So what you should ask yourself is whether that particular trainer is in form… or do they have a good record at the track or with a certain type of runner… in other words, is the race you’re looking at ‘their kind of race’.
Trainers are a good starting point for your form study, and there’s many horseracing betting systems that base their predictions upon their performance figures. So get to know the good ones and try to understand what type of races, and what kind of horses, give them most success.
As with the trainers, the same rule applies here. The best jockeys don’t always ride the best animals. Sometimes they have to ride certain horses, due to any number of reasons, which have little or no chance of winning.
Again look for jockeys in form, or those riding for specific trainers with whom they have a good strike rate.
Also those jockeys, generally the better ones, who might be coming to a race meeting to ride just one specific horse. They won’t be going there for the sake of it!
When looking at a lot of races, the runners can often appear quite similar in terms of age, experience, past performance, class etc. And so in a handicap, for example, which is the most common type of race, it’s quite hard to tell one horse from another.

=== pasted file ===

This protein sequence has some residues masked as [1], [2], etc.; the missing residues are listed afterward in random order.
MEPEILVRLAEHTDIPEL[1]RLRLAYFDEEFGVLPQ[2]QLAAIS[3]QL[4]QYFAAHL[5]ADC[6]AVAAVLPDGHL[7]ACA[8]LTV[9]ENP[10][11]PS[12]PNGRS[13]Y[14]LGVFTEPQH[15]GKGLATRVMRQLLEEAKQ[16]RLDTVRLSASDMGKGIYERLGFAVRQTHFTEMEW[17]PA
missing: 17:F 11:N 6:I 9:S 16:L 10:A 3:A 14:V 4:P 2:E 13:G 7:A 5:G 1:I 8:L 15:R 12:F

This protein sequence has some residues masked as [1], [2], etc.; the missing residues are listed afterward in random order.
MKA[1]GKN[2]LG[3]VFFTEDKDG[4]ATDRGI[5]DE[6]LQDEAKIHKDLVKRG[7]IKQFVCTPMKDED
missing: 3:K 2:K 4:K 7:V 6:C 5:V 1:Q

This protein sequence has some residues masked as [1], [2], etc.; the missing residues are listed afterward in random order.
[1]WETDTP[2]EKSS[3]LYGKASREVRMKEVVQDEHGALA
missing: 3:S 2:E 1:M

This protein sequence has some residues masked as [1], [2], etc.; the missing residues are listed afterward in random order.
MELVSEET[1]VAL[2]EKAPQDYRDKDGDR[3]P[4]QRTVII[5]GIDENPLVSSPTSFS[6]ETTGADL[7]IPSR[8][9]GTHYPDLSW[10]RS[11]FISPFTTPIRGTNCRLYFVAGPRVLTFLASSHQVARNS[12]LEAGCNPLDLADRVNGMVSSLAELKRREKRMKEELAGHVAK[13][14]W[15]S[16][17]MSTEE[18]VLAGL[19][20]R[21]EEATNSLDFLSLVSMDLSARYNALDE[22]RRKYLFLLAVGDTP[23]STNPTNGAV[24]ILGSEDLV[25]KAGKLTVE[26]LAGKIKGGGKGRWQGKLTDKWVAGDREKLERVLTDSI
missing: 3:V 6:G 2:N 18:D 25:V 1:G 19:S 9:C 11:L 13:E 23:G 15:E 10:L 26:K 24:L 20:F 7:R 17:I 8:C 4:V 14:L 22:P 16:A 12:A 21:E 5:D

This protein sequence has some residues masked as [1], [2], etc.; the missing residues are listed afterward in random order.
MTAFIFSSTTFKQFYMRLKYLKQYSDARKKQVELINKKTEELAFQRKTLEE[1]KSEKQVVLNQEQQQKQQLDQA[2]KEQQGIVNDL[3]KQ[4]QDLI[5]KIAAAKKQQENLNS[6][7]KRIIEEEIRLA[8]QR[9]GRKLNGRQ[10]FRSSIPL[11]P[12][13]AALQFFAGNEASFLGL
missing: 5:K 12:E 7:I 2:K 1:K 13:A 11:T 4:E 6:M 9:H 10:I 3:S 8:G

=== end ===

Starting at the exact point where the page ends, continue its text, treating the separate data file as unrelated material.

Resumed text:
However, try to look a little closer.
One horse might be a young, improving sort carrying little weight. Another could be an old-stager, with lots of experience… but maybe past their best. Some horses never seem to win, always coming 2nd or 3rd… others are possibly overdue a win and were unlucky to lose last time.
Try to look a little deeper into the form figures and see if there’s more to them than meets the eye.
Races will often pitch together horses of different ability… many of whom have run at a different level on their previous outing.
So would you rather back a lower rated horse, which is improving, as it takes on better quality opposition… or would you prefer to back a better quality animal, maybe one that’s not been doing so well of late, facing lesser opponents.